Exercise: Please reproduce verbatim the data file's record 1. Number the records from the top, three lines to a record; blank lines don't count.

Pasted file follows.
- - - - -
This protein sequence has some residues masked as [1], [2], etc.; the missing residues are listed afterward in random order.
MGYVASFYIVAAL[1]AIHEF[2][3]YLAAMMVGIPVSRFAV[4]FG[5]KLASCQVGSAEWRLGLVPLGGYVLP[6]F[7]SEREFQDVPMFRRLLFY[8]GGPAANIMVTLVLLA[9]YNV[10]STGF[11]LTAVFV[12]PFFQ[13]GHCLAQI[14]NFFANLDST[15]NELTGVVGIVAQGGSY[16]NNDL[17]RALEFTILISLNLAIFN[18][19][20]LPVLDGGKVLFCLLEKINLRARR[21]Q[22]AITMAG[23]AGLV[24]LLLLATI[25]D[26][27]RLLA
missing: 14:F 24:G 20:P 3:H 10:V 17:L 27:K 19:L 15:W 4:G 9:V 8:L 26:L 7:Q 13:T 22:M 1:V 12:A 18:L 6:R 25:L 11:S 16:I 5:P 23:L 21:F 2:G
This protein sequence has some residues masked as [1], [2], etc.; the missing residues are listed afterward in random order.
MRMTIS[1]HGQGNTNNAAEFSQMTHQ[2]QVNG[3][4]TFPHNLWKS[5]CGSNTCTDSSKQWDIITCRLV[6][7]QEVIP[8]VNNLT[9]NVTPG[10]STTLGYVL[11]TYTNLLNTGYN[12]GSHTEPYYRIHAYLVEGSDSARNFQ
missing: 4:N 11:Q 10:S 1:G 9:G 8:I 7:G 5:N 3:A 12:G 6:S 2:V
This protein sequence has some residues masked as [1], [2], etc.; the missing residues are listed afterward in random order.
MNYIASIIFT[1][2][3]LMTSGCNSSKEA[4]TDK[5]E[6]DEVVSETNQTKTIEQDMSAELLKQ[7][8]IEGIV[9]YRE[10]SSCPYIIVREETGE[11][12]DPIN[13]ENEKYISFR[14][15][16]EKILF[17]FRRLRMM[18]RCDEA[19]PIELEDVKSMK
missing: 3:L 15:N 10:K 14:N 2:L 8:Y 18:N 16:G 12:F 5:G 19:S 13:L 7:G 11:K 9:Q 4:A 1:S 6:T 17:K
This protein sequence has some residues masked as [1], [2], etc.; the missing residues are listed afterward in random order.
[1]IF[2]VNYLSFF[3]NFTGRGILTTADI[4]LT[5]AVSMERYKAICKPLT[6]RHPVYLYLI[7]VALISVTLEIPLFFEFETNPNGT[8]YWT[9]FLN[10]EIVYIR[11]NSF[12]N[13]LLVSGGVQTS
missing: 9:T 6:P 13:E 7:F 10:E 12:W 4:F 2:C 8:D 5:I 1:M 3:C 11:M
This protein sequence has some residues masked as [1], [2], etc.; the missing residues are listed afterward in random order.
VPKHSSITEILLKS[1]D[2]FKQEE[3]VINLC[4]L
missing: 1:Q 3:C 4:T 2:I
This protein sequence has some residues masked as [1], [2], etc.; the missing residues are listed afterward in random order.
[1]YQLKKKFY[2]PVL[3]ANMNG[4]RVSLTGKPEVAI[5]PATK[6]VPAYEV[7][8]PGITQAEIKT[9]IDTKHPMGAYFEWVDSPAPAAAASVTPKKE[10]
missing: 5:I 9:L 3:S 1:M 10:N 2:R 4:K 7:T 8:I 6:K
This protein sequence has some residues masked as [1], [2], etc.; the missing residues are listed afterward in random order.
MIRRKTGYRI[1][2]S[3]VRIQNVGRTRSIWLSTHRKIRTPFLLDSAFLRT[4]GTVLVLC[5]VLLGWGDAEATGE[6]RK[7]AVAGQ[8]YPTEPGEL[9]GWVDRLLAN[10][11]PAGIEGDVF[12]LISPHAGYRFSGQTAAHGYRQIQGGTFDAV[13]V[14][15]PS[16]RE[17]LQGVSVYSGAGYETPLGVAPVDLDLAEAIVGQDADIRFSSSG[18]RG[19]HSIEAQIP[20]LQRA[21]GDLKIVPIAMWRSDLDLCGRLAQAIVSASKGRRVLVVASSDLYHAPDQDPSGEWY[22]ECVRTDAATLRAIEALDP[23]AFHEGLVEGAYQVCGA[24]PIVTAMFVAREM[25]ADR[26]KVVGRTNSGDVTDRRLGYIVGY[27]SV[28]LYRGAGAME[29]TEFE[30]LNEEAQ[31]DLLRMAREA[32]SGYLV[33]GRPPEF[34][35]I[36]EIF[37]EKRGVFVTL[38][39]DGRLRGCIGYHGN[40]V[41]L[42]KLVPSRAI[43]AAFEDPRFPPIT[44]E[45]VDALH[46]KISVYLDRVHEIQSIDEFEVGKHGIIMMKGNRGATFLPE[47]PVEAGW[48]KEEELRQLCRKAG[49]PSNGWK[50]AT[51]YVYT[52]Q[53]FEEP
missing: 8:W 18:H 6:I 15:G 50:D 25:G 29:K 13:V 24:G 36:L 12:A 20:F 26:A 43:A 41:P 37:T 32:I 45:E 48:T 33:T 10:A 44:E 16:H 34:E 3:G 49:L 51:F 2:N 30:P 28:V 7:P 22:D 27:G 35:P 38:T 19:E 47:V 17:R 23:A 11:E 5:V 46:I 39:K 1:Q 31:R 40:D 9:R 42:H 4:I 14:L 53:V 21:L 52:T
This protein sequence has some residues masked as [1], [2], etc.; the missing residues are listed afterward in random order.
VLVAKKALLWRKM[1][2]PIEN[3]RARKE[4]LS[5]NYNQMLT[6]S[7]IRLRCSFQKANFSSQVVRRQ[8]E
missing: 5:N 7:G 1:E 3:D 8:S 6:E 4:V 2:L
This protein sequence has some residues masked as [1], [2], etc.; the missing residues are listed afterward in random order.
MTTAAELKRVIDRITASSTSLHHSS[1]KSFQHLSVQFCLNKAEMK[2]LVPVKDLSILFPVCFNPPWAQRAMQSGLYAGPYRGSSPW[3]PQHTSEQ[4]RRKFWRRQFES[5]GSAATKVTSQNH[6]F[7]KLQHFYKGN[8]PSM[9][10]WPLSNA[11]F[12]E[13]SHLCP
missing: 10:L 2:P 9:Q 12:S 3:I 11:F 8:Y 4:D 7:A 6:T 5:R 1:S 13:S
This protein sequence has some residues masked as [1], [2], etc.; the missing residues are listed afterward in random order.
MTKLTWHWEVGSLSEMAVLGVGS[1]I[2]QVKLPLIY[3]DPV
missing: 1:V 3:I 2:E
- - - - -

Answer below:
This protein sequence has some residues masked as [1], [2], etc.; the missing residues are listed afterward in random order.
MGYVASFYIVAAL[1]AIHEF[2][3]YLAAMMVGIPVSRFAV[4]FG[5]KLASCQVGSAEWRLGLVPLGGYVLP[6]F[7]SEREFQDVPMFRRLLFY[8]GGPAANIMVTLVLLA[9]YNV[10]STGF[11]LTAVFV[12]PFFQ[13]GHCLAQI[14]NFFANLDST[15]NELTGVVGIVAQGGSY[16]NNDL[17]RALEFTILISLNLAIFN[18][19][20]LPVLDGGKVLFCLLEKINLRARR[21]Q[22]AITMAG[23]AGLV[24]LLLLATI[25]D[26][27]RLLA
missing: 14:F 24:G 20:P 3:H 10:V 17:L 27:K 19:L 15:W 4:G 9:V 8:L 26:L 7:Q 13:T 22:M 1:V 12:A 18:L 6:R 25:L 11:S 16:I 5:P 23:L 21:F 2:G